The Internet of Things, or IoT in short, refers to the fact that now there are various devices (things) besides the computer that are connected to the internet, receiving and sending data. The wide availability of the wireless network, as well as the fact that computer chips are now much more affordable than ever, have allowed the Internet of Things to happen.
It’s now possible to connect a lot of things to the internet, from something as small as a microchip to something as big as the whole building. However, connecting all of these different devices might require different infrastructures and network connections, so the implementation can be quite complex.
Here, we will discuss these different types of network connections for the Internet of Things and each of their implementation.
Different Types of IoT Network Connections
The concept of the Internet of Things is not actually new, and the idea of adding connectivity and sensors to objects has been discussed since the 1980s. It is actually a relatively old idea thas has recently been realized by the arrival of technology enabling the concept.
Below are some of the technological implementations that have enabled IoT in the form of various network configurations:
1. Wired and/or Short Range Wireless
The most basic version of IoT network connections is to simply wire the devices together (or the sensors). Alternatively, we can also use short-range Wi-Fi (like in 1 house). However, it’s difficult to scale this type of network.
It is also important to note that Wi-Fi is not the only wireless network available in the context of the IoT networks. In fact, WiFi is not always preferable since it consumes a lot of energy so it’s not ideal for battery-powered devices and sensors. Instead, low-powered wireless connection protocols like ZigBee, Z-Wave, and even Bluetooth are preferable (we will discuss more of this further below).
2. Machine to Machine (M2M) Cellular Connections
If we want to connect devices that are separated in a great distance (and even, globally), the only option is to use cellular—-2G, 3G, 4G LTE, and 5G—networks.
This network connection type consists of equipping the device with a SIM card or the device might have an embedded eSIM and then using the GPRS/3G/LTE/5G network of a network carrier.
Truphone, for example, offers an IoT connectivity and network management solutions, providing an easy-to-use platform to monitor and control the connected devices/sensors, while leveraging Truphone’s global mobile network to connect devices that might be separated by thousands of miles.
The key advantage of this connectivity model is obvious, as it is the only type of network connection that allows international and even global connection. However, it also has several weaknesses:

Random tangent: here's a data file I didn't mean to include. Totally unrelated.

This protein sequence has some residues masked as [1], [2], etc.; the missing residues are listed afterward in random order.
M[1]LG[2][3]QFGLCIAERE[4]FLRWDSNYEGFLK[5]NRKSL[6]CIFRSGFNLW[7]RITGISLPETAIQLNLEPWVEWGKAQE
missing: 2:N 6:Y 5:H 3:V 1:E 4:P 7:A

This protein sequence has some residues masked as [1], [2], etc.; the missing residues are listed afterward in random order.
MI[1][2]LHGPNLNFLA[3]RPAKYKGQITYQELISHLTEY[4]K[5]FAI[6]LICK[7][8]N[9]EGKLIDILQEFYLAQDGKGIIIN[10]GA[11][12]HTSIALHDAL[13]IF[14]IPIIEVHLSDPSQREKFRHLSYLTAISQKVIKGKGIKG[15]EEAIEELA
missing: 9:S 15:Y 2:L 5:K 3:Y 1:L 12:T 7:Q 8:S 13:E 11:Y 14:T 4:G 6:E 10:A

- It is still relatively expensive
- Large data footprint and you are more exposed to various cybersecurity threats. Using a secure network provider is very important with this type of network connection
- High energy consumption, so each device/sensor might need to be wired or at least has a powerful battery.
- Obviously you are tied to a subscription cost for the data plans, which can be expensive in the long run
M2M cellular connections remain the best way to connect IoT devices on a global scale, but it might not be the most cost-effective option early on if you only want to connect several small devices at home.
LPWAN stands for Low-Power Wide-Area Network. As the name suggests, the objective of this network type is to allow:
- Low energy consumption, so the device can operate on battery for years
- Cheap modules
- Small, but can cover a relatively wide area
- Optimized to communicate for very small data plans
The concept of LPWAN is not actually brand new. The Alarm Network in the U.S. which has been around since the ’90s, for example, is actually a type of LPWAN. LPWAN uses less power than cellular M2M connections but can cover as long as WiFi and Bluetooth.
However, in LPWAN’s implementation for IoT, Sigfox and LoRaWAN are the two major players. Sigfox built the first LPWAN network in France and is considered the pioneer in LPWAN IoT technology. However, Sigfox is not really popular in the U.S. SigFox and LoRa use two different techniques but the technology is relatively similar.
4. Mesh Network
In mesh networks, all the sensors/devices are connected to each other like a mesh and cooperate to distribute data to reach a certain ‘target’.
Zigbee is a popular IoT connection that belongs to the mesh network type. Mesh networks have a very short range, so you might need more devices throughout one building or you might need the use of repeaters to cover the whole intended area. Also, the mesh communication would translate into high power consumption.
However, a mesh network is very reliable, robust, and smart. Smart, in a way that it can find the fastest and most stable path to send data. Also, a mesh network like Zigbee is very easy to install for smaller-scale implementations (i.e. a smart home).
End Words: Power VS Range Vs Bandwidth
Choosing between the different types of network connectivity would ultimately depend on three main factors: power consumption, bandwidth usage, and coverage range:
- The cellular connection uses high power consumption but also offers the most coverage and most potential bandwidth
- WiFi, Bluetooth, mesh network and wired connection uses relatively low power consumption but has less range. However, they do offer high bandwidth capabilities.
- LPWAN offers the lowest power consumption but covers a wide area, but it only offers a fairly low bandwidth capacity.
If you plan to scale your IoT project, then a cellular connection is your best bet, and you might want to consider Truphone For Things for your IoT wireless connection solution. Truphone For Things offers the most versatile ways to connect your devices/sensors and to control each device reliably with an intuitive, easy to use management platform.